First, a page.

http://encyclopedia2.thefreedictionary.com/Crucifixtion
      crucifixion
      Method of capital punishment among the Persians, Seleucids, Jews, Carthaginians, and Romans from about the 6th century BC to the 4th century AD. The condemned man was usually whipped and forced to drag the crossbeam to where the upright was standing. His hands were tied or nailed to the crossbeam, which was attached to the upright 9–12 ft (2.5–3.5 m) above the ground, and his feet bound or nailed to the upright. Death was by heart failure or asphyxiation. Political or religious agitators and those without civil rights were crucified. Its overwhelming association today is with Jesus. Crucifixion was abolished by Constantine I in AD 337 after his conversion to Christianity.

      http://en.wikipedia.org/wiki/Crucifixion
      Crucifixion is an ancient method of painful execution in which the condemned person is tied or nailed to a large wooden cross (of various shapes) and left to hang until dead. The term comes from the Latin crucifixio, fixed to a cross, from prefix cruci-, cross, + verb ficere, fix or do.[1]

      For a Doctor’s point of view see:
      http://www.konnections.com/Kcundick/crucifix.html

      #39 Hamburglar007 to answer, in part, your question:

      My husband and I had many articles and pictures of far more than what can be found now. Things we collected from the time before 9/11, from before we went into Iraq, and onward. The 2 hottest areas of the burning of our home were the bedroom, and the computer room.. gee, I wonder why?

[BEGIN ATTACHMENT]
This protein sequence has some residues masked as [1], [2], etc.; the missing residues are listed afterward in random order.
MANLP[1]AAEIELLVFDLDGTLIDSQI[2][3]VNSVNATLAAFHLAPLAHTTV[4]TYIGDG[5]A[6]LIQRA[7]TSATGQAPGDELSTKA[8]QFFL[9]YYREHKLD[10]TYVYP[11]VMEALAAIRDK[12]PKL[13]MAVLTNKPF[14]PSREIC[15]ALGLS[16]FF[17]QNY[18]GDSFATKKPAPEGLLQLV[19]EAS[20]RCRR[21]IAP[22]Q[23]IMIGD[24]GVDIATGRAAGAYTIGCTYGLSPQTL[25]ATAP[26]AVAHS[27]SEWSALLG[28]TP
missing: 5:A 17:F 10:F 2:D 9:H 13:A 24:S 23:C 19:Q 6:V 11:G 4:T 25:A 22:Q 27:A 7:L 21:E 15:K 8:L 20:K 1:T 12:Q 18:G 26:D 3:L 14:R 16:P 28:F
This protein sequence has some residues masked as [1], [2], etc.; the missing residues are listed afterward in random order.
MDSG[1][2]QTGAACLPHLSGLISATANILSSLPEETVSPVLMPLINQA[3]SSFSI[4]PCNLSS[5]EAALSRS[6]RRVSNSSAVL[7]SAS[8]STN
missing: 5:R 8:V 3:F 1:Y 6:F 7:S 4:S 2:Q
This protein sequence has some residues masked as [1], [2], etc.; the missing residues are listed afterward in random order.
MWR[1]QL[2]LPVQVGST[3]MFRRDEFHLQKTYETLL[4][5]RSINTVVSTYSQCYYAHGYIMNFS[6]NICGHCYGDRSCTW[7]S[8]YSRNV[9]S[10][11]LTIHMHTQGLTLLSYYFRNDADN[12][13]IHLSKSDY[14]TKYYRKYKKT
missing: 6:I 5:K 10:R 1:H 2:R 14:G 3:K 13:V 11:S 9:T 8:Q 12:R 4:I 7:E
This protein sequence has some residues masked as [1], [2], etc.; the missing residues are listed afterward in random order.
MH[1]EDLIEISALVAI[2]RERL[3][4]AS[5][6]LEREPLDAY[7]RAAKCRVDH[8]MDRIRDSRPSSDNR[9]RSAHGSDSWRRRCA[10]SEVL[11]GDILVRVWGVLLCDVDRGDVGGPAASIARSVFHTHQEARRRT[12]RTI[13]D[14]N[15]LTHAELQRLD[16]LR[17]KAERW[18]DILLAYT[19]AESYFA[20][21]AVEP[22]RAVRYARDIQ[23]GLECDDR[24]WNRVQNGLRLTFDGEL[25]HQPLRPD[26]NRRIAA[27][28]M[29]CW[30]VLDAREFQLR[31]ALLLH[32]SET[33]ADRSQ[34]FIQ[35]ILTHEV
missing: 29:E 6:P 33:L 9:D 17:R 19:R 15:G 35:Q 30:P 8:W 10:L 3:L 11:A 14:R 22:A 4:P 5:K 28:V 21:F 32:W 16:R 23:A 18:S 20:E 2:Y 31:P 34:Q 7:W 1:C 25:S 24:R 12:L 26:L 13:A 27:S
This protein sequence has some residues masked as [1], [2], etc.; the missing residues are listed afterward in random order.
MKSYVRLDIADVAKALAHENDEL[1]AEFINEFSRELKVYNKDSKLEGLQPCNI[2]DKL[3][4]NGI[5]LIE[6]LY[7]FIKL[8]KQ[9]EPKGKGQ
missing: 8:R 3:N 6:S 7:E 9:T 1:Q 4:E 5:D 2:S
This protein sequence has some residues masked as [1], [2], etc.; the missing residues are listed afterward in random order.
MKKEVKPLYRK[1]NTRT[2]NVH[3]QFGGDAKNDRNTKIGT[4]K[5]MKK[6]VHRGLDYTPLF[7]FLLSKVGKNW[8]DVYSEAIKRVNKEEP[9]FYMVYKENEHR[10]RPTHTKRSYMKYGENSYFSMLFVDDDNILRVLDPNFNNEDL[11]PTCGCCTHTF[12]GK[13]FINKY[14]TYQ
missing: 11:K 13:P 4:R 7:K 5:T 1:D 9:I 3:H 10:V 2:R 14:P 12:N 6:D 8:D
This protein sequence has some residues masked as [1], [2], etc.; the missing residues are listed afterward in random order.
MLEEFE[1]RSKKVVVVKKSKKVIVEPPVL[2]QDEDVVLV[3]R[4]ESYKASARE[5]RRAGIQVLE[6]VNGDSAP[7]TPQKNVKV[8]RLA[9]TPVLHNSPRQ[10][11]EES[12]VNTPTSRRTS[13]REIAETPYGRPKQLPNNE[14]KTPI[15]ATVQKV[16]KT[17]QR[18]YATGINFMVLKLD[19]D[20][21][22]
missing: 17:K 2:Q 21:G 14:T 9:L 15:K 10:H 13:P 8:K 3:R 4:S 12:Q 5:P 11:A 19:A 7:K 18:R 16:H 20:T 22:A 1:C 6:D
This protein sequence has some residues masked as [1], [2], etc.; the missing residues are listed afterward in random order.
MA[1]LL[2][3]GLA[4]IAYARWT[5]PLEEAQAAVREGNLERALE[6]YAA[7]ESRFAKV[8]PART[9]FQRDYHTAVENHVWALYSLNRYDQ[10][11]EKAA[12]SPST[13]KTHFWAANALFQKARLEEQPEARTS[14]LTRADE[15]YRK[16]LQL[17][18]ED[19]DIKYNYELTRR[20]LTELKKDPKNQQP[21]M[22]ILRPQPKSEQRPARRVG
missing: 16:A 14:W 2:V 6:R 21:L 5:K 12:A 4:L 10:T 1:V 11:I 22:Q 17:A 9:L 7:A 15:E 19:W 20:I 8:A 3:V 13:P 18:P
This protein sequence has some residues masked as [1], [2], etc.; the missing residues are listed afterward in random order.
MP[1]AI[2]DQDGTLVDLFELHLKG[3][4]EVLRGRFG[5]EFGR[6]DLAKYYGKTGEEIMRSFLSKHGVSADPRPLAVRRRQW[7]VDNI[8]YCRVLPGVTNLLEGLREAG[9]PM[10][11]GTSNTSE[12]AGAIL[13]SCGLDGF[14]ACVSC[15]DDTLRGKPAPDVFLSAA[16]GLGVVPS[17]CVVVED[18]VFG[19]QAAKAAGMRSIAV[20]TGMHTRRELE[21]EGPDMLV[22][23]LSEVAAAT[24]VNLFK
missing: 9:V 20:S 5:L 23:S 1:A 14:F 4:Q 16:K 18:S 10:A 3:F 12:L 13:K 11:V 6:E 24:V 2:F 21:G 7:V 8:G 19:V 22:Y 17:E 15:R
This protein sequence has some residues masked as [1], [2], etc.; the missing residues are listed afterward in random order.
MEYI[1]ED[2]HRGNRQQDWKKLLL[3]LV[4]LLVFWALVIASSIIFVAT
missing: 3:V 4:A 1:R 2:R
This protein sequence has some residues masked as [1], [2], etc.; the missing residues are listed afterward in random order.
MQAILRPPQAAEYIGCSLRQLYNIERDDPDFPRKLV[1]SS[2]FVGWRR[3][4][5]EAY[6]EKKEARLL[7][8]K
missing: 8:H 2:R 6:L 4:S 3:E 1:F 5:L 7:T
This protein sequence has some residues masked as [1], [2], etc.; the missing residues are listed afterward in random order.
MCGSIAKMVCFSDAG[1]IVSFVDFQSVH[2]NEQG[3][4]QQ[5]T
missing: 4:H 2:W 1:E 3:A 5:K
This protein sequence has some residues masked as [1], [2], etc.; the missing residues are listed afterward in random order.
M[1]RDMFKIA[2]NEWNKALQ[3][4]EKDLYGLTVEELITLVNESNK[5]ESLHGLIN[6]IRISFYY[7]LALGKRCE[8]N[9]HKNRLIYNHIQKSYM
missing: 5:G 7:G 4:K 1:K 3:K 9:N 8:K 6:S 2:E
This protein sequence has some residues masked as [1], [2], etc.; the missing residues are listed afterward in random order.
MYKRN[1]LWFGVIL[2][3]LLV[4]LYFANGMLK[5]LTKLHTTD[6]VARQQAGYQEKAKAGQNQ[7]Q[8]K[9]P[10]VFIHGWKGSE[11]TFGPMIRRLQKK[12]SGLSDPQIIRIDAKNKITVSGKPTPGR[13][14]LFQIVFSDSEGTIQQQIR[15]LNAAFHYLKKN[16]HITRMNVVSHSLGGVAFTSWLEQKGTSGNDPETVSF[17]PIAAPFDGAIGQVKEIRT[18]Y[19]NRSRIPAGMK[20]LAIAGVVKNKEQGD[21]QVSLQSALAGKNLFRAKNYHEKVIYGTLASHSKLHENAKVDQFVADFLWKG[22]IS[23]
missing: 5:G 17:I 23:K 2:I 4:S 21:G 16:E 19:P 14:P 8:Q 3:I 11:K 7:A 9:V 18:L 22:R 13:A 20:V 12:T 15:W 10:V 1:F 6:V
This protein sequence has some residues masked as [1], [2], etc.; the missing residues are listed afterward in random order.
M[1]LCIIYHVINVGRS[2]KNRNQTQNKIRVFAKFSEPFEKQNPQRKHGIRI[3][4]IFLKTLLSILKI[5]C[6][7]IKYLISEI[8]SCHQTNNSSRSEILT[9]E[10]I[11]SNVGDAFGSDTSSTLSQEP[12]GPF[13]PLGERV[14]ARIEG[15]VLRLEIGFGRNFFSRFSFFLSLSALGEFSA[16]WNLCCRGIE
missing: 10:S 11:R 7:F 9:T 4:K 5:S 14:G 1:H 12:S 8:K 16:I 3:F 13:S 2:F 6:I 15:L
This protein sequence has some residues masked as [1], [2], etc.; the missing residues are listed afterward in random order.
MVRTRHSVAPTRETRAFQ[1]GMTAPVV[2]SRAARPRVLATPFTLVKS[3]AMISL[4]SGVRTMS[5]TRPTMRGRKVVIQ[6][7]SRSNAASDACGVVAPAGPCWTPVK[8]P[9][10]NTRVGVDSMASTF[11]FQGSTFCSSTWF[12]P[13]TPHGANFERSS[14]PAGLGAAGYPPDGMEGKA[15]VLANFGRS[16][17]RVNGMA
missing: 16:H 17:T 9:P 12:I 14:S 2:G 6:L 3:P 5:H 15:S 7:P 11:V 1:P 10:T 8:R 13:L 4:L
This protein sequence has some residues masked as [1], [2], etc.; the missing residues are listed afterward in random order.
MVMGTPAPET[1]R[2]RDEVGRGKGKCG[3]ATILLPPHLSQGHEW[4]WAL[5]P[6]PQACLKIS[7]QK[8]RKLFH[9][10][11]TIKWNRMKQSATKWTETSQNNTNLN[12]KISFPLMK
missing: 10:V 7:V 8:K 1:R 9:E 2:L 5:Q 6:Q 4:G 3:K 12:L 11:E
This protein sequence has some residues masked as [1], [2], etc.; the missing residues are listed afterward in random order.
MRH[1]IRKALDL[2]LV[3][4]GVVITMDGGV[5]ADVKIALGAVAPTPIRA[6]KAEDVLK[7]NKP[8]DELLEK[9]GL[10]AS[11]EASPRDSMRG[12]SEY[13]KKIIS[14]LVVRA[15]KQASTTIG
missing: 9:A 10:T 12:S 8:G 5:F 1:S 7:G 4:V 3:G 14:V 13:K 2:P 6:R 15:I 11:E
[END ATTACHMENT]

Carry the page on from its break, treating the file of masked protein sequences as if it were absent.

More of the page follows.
Why, when they mentioned 3 people who died while being *ahem* interrogated, not include the victim who was found in a box of ice, to make it appear he died at a different time than when he truly did? Also, where is John Walker, a US citizen who was tortured while on board a US Navy ship not mentioned at all anymore? Some of you may remember him as the guy shown in a wooden box, wearing only a loincloth and rag over his eyes, otherwise naked and mistreated during the entire voyage.

      I think Obama’s primary draw was that he was relatively new to DC, therefore possibly not involved with much of what Bush and Cheney were. Yet, when he won, he was quickly apprised of what he could and could not do. He’s also still better than Mc(killer)Cain would have been. For those who don’t know anyone who was in the Navy when the ship he was on burned, killing many seamen on the flight line of the carrier. I was, and I had friends on that ship. McCain started his airplane “hot”, which meant there was fuel coming from his plane, which ignited the plane following him off the ship. He was also offered his freedom within months of being ‘captured’ in Vietnam… he turned it down.
      Please understand that ‘we the people’ do NOT put the person we want, into the White House, the House of Representatives (gag) do. Politics will remain the same as always until enough people get smart enough to see the truth, and angry enough to do something to change it.. if they live to do so.

      BTW, IMHO, any use of drugs that does not harm anyone, other than the user, is not a crime.

    57. #57 |  Kevin | 

      Here is a great article on fatigue and caffeine:

      http://www.motorcycletourer.com/Safety/Fatigue.pdf